Not true, Dr. Thernstrom. The legal standards are actually quite easy to meet — especially when the defendants don’t answer the charges. Remarkably, Thernstrom fails to inform readers that this is a case the Justice Department had already won. It’s the same reporting dereliction offered up by Thernstrom’s suddenly smitten Politico profiler, Ben Smith. Evidently, “reporting” on the Panthers case requires virtually no discussion of the case itself: you know, those quaint matters like the evidence, the law, and the happenstance that Eric Holder’s political appointees — after reportedly consulting with such left-wing activists as the NAACP’s Legal Defense Fund but failing to read their own trial team’s memorandum — threw victory away.

This is not a situation in which, as Politico disingenuously implies, a mere investigation straddled two different administrations and the second decided to drop it. Charges were filed here. Team Obama did not merely abandon an investigation; they abandoned a formal complaint that had been brought in court by career prosecutors in the name of the American people. Further, the Panthers had ignored that complaint, and thus there had been a legal default. A U.S. judge was poised to enter judgment in favor of the United States. Only then, having prevailed, having reached a point in the litigation where the Panthers had intentionally forfeited their right to litigate the legal standards about which Thernstrom writes, did Holder’s minions order the line prosecutors to dismiss the case.

As former Justice Department attorney Hans von Spakovsky — a longtime veteran of the Civil Divison — put it: “I have never, ever heard of the Division refusing to take a default judgment, especially in a situation where the defendants are basically admitting they violated the law.” I would go further. In my nearly 20 years as a federal prosecutor, there were innumerable times when the Justice Department opted not to bring charges, despite convincing evidence of guilt. But the usual prerequisite for deferring or dismissing prosecution is an exhibition of contrition. Never have I seen a case in which the government, having gone to the trouble of filing charges and litigating to the threshold of victory, decided to forfeit for the benefit of defendants who had treated both the case and the judicial process with utter contempt.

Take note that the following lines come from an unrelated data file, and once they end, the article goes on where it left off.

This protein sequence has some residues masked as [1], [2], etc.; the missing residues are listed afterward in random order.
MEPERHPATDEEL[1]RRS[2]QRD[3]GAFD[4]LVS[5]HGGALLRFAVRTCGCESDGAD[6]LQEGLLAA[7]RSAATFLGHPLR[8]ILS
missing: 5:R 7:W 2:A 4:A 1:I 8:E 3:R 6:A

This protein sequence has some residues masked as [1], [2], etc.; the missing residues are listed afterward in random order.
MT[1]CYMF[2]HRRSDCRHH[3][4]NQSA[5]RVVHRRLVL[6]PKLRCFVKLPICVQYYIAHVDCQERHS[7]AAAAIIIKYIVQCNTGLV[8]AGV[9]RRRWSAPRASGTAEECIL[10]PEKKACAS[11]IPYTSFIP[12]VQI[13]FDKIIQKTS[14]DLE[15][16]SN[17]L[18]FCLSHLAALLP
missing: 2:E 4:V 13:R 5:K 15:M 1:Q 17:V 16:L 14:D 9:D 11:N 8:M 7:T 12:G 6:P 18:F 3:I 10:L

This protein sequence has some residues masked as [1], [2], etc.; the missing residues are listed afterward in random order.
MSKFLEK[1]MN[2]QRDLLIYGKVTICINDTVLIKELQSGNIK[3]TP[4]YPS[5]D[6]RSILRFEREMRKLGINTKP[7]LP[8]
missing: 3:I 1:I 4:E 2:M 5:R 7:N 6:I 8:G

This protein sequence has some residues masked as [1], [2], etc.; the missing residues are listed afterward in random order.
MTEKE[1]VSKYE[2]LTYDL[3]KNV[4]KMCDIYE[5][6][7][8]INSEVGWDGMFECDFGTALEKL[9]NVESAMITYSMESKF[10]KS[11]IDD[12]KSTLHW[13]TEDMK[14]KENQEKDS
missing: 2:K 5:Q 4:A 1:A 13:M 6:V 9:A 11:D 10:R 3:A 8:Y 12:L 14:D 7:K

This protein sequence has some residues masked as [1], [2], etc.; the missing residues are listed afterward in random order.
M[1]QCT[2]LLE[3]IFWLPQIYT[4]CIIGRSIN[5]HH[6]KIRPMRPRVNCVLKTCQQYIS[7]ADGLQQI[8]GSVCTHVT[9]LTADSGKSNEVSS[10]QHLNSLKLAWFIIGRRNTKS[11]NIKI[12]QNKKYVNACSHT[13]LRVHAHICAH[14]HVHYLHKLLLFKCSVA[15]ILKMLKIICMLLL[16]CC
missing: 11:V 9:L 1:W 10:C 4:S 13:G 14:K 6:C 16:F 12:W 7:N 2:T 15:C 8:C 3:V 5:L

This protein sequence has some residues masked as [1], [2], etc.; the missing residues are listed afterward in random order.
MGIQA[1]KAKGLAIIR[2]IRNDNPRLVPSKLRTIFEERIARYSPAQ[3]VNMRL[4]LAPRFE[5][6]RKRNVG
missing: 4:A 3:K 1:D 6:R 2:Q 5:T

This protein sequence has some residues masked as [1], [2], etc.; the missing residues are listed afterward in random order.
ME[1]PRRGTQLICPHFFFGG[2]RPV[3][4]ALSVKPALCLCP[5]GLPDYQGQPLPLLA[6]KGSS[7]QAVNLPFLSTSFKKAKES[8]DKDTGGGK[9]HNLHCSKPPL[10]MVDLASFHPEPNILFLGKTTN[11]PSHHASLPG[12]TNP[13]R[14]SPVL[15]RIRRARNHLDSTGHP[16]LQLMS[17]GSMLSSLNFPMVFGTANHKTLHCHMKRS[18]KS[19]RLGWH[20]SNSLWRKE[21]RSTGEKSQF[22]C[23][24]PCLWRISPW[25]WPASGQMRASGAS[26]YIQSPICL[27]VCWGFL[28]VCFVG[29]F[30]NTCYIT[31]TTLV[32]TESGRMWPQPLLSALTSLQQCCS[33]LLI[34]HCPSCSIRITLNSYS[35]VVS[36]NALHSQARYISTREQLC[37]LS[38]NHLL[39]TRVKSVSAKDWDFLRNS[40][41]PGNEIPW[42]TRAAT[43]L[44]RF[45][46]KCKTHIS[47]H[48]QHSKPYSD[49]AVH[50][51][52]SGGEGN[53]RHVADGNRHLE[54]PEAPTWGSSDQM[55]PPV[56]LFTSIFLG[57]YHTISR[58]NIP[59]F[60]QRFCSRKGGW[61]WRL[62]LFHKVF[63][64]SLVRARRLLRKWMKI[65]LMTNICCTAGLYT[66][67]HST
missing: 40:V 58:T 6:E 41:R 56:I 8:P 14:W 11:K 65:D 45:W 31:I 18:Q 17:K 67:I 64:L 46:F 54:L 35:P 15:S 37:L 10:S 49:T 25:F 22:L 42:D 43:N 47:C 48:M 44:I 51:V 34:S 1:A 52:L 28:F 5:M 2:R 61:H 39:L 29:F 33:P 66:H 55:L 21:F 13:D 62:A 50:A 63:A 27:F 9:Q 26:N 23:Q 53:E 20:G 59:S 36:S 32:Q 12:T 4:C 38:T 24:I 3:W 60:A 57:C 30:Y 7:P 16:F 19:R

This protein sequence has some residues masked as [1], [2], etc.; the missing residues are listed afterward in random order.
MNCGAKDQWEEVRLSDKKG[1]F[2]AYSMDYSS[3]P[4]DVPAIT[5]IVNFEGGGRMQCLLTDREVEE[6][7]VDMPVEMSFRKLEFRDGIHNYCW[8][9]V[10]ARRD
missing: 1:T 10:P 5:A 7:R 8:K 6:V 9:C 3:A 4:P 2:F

And the strength of that case? Bartle Bull, a longtime Democratic activist and civil-rights lawyer — and a prominent figure in the presidential campaigns of Bobby Kennedy and Jimmy Carter — was on the scene in Philadelphia that day. Unlike Thernstrom, he relied on his eyes and ears, not his intuition about “prime spots” for intimidating white voters. He filed an affidavit elaborately describing the Panthers’ menacing, and concluded that it “qualif[ied] as the most blatant form of voter intimidation I have encountered in my life in political campaigns in many states, even going back to the work I did in Mississippi in the 1960’s.” The Panthers, he averred, engaged in “a racially motivated effort to intimidate both poll watchers aiding voters, as well as voters with whom the men did not agree.”

Bull’s conclusion is echoed by J. Christian Adams. He is the veteran civil-rights prosecutor who was responsible for the case until Team Obama pulled the rug out from under him. He describes the Panthers’ conduct as “the simplest and most obvious violation of federal law I saw in my Justice Department career.” He sounds an awful lot like Thernstrom — last year’s model. The new Thernstrom gives Adams the back of her hand: He is, she says, “disgruntled,” as though her attempts to divine his motives were dispositive.

Such mind-reading doesn’t have to meet the same “very high” standards as civil-rights law. In fact, you apparently don’t even have to be in the room. Readers will be surprised to learn that Thernstrom didn’t bother to attend the Commission proceeding in which Adams testified. (The transcript for the July 6 hearing is here.) She’s rejecting the credibility of a veteran prosecutor with an exemplary record — and, as we shall see, far more knowledge about the applicable law than she has — despite having forgone her opportunity to observe his testimony and ask him questions.